CSDS has listed N7474C, the former 20-1101, on the Controller.com website for sale.

An air-to-air image of the Japan government's Boeing 747-400 20-1101. (Japan government/Wikimedia Commons)
An air-to-air image of the Japan government’s Boeing 747-400 20-1101. (Japan government/Wikimedia Commons)
Japan Air Force One Boeing 747-400 20-1101. (Sunil Gupta/Wikimedia Commons)
Japan Air Force One Boeing 747-400 20-1101. (Sunil Gupta/Wikimedia Commons)
Japan Air Force One Boeing 747-400 20-1011 at Tokyo Haneda Airport.(Kentaro Iemoto/Wikimedia Commons)
Japan Air Force One Boeing 747-400 20-1011 at Tokyo Haneda Airport.(Kentaro Iemoto/Wikimedia Commons)

The listing describes the aircraft as one of the lowest time 747-400s in the world, with a total flight time of 16,332 hours and 13,569 total landings. (By way of comparison, Qantas’s first 747-400 VH-OJA racked up more than 100,000 hours from 1989 until its retirement in 2015.)

“Aircraft has been maintained to the highest possible standard. Shows like new,” the listing said.

PROMOTED CONTENT

“This looks like a factory new aircraft.”

Further, it said the aircraft would be delivered “fresh” from a C-check and paint, while the four engines had “more than 2,500 cycles to the first limiter”.


VIDEO: A look at flying the Japan government’s 747-400 from the Japan Ministry of Defense’s YouTube channel.

Images from the listing showed the aircraft had a bedroom, an office and a meeting area. The had 85 seats.

The full listing can be read here.

https://twitter.com/BenAirplane/status/1160308578206416897

https://twitter.com/BenAirplane/status/1156622924108800000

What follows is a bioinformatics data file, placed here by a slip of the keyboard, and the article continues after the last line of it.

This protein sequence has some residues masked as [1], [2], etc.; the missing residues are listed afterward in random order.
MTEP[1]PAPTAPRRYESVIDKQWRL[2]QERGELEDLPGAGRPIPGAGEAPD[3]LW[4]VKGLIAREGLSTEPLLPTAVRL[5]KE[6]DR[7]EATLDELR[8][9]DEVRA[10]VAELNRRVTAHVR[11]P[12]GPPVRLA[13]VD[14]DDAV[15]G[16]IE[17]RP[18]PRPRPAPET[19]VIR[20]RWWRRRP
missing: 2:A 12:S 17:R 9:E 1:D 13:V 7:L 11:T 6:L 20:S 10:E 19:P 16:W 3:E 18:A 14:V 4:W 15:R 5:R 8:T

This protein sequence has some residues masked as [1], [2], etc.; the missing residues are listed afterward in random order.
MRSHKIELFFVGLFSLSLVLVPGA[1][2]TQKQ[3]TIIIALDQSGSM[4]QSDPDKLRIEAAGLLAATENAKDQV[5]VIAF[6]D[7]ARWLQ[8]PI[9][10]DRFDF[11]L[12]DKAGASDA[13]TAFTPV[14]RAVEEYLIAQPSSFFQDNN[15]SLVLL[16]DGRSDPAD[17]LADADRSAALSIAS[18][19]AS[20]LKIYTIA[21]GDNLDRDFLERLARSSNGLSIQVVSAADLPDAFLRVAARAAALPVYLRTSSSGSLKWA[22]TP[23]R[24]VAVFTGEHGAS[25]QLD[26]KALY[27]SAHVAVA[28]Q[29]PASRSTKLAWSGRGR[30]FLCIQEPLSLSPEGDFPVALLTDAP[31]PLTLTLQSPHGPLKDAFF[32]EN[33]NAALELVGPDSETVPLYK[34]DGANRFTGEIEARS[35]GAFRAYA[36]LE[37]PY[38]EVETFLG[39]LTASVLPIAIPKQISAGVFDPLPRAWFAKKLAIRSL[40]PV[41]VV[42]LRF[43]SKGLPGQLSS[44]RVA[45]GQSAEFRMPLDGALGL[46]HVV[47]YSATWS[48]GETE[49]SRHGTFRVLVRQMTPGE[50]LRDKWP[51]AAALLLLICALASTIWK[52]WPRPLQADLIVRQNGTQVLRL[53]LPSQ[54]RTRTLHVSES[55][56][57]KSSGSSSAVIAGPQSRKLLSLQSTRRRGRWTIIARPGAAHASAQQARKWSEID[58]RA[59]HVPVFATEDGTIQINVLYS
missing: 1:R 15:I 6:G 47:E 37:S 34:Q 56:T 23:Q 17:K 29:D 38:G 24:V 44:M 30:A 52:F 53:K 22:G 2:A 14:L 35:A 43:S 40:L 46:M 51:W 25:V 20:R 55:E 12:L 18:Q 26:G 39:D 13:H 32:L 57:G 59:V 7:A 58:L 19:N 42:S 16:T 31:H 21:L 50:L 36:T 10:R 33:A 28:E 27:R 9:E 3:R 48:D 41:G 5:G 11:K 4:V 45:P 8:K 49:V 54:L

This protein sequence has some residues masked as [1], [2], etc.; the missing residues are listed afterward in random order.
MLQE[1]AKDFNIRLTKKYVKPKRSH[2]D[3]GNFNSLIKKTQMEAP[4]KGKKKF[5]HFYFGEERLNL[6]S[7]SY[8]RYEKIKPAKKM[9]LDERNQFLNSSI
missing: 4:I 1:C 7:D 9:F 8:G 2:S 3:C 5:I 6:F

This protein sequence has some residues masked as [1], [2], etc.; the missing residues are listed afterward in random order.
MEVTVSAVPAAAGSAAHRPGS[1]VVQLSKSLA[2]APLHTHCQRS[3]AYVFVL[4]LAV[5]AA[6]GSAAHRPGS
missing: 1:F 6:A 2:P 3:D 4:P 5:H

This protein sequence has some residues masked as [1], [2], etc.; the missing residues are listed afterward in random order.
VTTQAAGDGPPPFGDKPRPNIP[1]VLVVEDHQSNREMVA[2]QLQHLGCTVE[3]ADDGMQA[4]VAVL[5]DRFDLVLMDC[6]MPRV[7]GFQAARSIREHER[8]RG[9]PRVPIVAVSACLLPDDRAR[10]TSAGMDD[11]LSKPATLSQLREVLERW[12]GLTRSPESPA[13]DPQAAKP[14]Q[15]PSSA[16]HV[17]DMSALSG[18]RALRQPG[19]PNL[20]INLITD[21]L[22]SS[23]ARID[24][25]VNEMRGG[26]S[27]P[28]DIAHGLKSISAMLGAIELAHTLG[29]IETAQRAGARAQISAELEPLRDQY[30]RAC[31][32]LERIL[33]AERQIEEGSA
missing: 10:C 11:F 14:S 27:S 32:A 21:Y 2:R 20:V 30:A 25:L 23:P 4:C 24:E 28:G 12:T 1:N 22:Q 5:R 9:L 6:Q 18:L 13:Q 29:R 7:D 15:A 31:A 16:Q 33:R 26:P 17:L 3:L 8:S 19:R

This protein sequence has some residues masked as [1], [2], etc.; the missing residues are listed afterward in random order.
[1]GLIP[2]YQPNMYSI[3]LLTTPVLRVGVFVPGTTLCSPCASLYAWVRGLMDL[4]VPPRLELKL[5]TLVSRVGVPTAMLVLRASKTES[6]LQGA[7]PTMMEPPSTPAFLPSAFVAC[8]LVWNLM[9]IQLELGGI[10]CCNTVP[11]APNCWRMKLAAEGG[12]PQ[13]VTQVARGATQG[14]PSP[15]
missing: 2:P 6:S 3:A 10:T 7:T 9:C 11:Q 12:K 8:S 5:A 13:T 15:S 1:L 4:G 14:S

https://twitter.com/BenAirplane/status/1157301510771888130

Steer your own in-flight experience – available on print and digital Whether our classic glossy magazine in your letterbox, daily news updates in your inbox, peeling back a few layers in the podcast or our monthly current affair reports, you can count on us to keep you up to date. Sign up today for just $99.95 for more exclusive offers here. Subscribe now at australianaviation.com.au.

6 Comments

  • Rod Pickin

    says:

    At that price and condition, 34 Squadron where are you, just think of the options!

  • JONATHAN JURRJENS

    says:

    Could we find and I think it’s in Michigan the Qantas 747 that was so instrumental to the evacuation of refugees from cyclone Tracy in Darwin Christmas 1974 and I was one so it can be restored in every way to the way it was at that time in order for it to be flown around our major cities then from Kingsford Smith to Darwin to retrace her steps at that fateful time. It’s 50 year’s in 2024 from Tracy. We must NOT LOSE THIS ICONIC AIRCRAFT. ITS A STAR AND A WORLD RECORD HOLDER. SHE COULD THEN BE DISPLAYED AT THE QANTAS MUSEUM UNDERCOVER OF COURSE. If She Still Exists This Must Be Done With All Hast. She Is A Very Important Aircraft For So Many. She Has To And Needs To Be Saved.

    • Dave

      says:

      Airfleets show it was scrapped in 1994. You are a bit late unfortunately

  • mike

    says:

    I think you could buy it for much much less than the asking price. Demand for 4 holers is very low.

  • John

    says:

    wonder what the current seating config is ?

    • Steve

      says:

      Many.
      Quite a few, I’d have thought…

Leave a Comment to Dave Cancel

Your email address will not be published. Required fields are marked *